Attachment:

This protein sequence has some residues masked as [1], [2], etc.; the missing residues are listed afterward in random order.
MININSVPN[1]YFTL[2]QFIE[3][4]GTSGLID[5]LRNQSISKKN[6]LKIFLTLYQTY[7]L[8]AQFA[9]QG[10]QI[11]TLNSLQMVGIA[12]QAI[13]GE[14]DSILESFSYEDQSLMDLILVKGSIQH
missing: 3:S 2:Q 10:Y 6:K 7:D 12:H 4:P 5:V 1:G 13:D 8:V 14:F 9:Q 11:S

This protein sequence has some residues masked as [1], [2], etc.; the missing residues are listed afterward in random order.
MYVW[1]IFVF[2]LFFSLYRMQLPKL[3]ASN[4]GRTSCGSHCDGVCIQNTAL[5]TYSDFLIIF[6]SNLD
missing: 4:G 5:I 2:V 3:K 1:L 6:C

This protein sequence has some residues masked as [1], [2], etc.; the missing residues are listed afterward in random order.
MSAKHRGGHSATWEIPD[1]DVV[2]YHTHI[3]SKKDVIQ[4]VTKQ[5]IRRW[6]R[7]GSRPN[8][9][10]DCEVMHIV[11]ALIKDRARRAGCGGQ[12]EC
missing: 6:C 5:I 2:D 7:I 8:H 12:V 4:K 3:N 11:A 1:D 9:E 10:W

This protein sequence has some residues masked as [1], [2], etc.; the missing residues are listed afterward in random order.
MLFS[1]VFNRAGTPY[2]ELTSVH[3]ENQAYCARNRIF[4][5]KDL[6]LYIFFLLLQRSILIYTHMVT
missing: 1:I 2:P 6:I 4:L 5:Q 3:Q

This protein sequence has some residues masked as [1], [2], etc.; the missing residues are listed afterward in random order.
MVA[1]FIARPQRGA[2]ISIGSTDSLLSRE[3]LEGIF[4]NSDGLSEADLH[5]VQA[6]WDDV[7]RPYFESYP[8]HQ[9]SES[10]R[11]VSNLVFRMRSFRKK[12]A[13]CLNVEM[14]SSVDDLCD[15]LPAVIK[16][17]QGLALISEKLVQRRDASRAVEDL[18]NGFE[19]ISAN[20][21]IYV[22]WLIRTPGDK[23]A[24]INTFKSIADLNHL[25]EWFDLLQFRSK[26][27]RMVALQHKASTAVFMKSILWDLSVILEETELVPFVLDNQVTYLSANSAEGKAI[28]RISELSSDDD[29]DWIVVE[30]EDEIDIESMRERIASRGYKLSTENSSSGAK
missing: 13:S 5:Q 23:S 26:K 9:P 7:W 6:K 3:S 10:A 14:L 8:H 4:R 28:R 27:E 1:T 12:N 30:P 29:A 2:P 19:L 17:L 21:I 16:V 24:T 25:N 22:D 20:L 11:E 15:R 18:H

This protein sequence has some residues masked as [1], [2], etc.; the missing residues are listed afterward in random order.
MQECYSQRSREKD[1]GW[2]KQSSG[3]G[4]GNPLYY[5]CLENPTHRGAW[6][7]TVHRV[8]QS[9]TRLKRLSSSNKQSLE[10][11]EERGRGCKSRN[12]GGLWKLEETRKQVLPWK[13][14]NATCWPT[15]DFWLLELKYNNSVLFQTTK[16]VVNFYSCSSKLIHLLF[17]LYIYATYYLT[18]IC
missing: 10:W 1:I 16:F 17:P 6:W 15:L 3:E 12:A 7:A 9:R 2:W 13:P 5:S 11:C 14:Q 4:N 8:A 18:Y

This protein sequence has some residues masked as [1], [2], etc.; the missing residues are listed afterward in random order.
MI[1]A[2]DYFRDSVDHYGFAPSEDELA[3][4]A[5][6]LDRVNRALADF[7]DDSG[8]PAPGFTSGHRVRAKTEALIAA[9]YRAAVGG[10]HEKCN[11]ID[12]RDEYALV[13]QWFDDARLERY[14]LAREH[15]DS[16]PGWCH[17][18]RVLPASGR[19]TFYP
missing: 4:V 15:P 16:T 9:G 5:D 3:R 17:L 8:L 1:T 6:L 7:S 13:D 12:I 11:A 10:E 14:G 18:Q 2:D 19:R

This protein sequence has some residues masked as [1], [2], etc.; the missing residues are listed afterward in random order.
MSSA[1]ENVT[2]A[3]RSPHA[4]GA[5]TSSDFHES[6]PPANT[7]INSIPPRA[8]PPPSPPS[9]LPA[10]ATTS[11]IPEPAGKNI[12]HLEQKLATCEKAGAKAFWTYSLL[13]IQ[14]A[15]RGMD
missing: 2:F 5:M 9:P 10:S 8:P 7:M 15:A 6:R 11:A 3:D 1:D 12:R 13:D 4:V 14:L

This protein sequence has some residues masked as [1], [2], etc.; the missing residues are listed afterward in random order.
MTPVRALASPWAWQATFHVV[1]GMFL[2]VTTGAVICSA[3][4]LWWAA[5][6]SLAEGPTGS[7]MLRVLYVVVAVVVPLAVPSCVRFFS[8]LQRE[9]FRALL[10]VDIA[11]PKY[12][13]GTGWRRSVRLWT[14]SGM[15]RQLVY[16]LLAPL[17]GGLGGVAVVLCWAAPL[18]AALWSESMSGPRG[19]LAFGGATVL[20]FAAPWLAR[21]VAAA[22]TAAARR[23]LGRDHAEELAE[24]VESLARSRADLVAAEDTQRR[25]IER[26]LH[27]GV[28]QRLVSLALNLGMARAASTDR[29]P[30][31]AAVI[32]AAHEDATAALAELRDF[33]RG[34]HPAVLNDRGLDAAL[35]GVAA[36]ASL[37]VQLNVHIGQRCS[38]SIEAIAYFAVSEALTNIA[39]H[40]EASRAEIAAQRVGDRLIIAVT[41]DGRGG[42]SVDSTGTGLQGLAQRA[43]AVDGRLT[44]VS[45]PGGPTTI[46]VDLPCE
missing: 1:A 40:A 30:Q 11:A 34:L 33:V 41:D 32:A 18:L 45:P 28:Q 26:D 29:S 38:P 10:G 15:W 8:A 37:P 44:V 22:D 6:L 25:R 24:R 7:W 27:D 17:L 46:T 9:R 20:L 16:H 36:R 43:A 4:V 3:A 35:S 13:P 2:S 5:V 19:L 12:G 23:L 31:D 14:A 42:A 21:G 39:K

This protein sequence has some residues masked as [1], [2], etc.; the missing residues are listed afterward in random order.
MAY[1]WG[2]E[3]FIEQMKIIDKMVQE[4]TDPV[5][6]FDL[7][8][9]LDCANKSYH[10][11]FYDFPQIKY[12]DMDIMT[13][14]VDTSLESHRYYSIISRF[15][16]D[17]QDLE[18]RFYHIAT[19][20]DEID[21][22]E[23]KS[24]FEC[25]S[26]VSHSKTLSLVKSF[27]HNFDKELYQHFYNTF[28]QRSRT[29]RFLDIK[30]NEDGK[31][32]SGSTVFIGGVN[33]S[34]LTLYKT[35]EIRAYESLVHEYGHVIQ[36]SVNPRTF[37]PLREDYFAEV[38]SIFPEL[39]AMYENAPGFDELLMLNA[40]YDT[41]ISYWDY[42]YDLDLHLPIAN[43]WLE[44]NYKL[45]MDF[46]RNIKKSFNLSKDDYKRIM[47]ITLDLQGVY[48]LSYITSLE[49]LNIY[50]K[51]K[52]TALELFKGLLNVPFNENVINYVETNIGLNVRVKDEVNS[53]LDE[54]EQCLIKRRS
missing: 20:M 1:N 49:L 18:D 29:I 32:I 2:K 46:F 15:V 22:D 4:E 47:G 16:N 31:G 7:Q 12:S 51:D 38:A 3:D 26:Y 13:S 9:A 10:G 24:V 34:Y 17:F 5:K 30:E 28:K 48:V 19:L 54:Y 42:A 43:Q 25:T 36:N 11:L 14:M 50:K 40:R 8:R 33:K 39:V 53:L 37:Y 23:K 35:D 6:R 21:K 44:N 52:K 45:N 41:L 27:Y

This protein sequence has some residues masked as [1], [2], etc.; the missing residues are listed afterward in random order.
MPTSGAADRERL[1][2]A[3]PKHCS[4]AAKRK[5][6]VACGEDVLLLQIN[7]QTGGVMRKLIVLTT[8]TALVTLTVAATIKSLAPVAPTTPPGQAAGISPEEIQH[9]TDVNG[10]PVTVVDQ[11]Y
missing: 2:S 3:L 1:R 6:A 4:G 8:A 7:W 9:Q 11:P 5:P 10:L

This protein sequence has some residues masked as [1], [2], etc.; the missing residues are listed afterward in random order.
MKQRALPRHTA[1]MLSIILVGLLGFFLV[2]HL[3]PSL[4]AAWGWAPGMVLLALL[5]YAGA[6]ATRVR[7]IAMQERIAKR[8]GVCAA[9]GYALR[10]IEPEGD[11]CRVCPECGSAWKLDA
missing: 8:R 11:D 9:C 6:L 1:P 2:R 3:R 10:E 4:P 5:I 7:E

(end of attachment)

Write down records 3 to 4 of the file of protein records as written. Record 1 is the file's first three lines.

This protein sequence has some residues masked as [1], [2], etc.; the missing residues are listed afterward in random order.
MSAKHRGGHSATWEIPD[1]DVV[2]YHTHI[3]SKKDVIQ[4]VTKQ[5]IRRW[6]R[7]GSRPN[8][9][10]DCEVMHIV[11]ALIKDRARRAGCGGQ[12]EC
missing: 6:C 5:I 2:D 7:I 8:H 12:V 4:K 3:N 11:A 1:D 9:E 10:W

This protein sequence has some residues masked as [1], [2], etc.; the missing residues are listed afterward in random order.
MLFS[1]VFNRAGTPY[2]ELTSVH[3]ENQAYCARNRIF[4][5]KDL[6]LYIFFLLLQRSILIYTHMVT
missing: 1:I 2:P 6:I 4:L 5:Q 3:Q